"""
# ╔═╡ 5670e758-5828-46ee-bdbb-4563255b7c9e
_, pp1 = train_decoder(MultivariateStats.MulticlassLDA, X, Y);

# ╔═╡ a6d77b77-4b63-4196-aa9a-020c20573217

_, pp2 = train_decoder(MLJLinearModels.MultinomialRegression(0.5), X, Y);

# ╔═╡ 723fc37b-7a1b-4ccd-b6b4-c6dea04394a7
md"""
Training the multiclass LDA is about 3000 times faster than fitting a regression model (2.3 ms vs 8.2s)
"""

# ╔═╡ abc01219-ea9a-49c4-a30b-b088620761af
let
ntrials = size(X,1)
perf1 = mean([argmax(pp1[i,:]).==Y[i] for i in 1:ntrials])
perf2 = mean([argmax(pp2[i,:]).==Y[i] for i in 1:ntrials])
perf1, perf2
end

# ╔═╡ 548b94b3-edff-480f-813c-8864e00fd700
md"""
Both approaches classify the data at about 90% accuracy.
"""


I’m looking to run thousands of iterations where I train/fit models to shuffled version of my data, so I was hoping that something could be done to improve the performance of fitting the multinomial regression models.
Thanks again!

I’m not sure what your question is, you’re comparing two models and one trains faster than the other? that doesn’t mean that the second one is not performant. Also if you find LDA in your case to be faster and as accurate, why not just use that?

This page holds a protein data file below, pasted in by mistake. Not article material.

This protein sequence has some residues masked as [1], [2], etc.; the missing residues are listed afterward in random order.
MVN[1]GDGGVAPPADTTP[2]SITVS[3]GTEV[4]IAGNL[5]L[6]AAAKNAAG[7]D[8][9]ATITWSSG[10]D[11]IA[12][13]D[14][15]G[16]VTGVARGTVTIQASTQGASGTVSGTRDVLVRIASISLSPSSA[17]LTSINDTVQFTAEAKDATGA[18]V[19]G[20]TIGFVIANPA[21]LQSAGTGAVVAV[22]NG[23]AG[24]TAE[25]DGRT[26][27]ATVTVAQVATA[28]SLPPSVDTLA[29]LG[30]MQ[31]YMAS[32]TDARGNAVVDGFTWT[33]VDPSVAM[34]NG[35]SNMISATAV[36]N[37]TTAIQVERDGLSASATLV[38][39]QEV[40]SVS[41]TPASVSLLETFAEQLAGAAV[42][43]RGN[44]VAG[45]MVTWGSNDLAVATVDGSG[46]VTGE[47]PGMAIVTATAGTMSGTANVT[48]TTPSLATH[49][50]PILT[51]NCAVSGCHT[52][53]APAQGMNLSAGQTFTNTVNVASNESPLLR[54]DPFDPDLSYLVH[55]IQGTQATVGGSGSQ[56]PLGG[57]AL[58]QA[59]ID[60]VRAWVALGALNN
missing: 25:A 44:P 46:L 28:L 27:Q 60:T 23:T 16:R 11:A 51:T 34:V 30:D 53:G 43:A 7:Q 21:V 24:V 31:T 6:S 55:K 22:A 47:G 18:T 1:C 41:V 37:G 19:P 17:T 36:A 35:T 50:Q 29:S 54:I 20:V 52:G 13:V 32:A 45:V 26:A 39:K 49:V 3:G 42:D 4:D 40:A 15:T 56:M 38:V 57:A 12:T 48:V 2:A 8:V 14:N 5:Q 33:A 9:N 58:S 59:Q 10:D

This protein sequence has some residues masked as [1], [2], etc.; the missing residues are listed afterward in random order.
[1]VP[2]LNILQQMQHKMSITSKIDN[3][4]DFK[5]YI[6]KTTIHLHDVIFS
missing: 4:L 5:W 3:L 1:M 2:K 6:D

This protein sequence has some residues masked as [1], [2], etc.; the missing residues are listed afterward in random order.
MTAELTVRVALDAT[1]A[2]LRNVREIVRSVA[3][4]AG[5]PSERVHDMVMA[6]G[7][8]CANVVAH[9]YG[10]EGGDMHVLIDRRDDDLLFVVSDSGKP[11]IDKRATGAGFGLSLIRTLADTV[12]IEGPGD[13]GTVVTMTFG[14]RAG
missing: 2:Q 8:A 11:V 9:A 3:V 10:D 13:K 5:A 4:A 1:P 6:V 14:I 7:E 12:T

MNR uses an iterative optimiser to get the solution (which LDA does not, at least not explicitly) meaning that, especially for higher dimensions, I’m not surprised it would be quite a bit more costly.

Two things you could try if you do want to use MNR:

1. use Sklearn.jl’s multi class logisticregression and see if you get better timings (if you also get a factor 1-3000 then that means there’s an issue with MLJLM and I’ll dig into it, but I would expect you won’t get that, maybe Sklearn will be a bit faster because it uses more relaxed constraints on the objective but I’d be fairly surprised if it was 3 orders of magnitude faster)
2. use dimensionality reduction before you apply MNR

A final point is that you use regularised MNR here with the penalty parameter set to 0.5, did you just guess that or is it principled? if it’s not principled, you might try to set it to zero and see if it helps, if your matrix is not ill conditioned (doesn’t look like it is) it won’t make much difference in terms of accuracy.

Thanks for getting back to me on this. Firstly, the example I provided was more to illustrate the very different times taken to “train” both models, and I made sure that they both gave the correct answer. I also wanted to explore regularisation because my actual data is not as well-conditioned as in the example I gave (and yes, I did just guess the regularisation parameter; I should probably justify that choice a bit better).

I’ll check out Sklearn as you suggest and see if that speeds things up a bit.

That makes sense, if you do experience significantly different times, please open an issue at the MLJLinearModels repo, and we’ll try to get to the bottom of things.

The code used by SKL and MLJLM is very similar however (though not identical) so I would expect similar timings within a factor 10 roughly (SKL tends to stop the optimisation earlier than MLJLM) but if you do see 2 or 3 orders of magnitude difference then there’s an issue that we need to fix.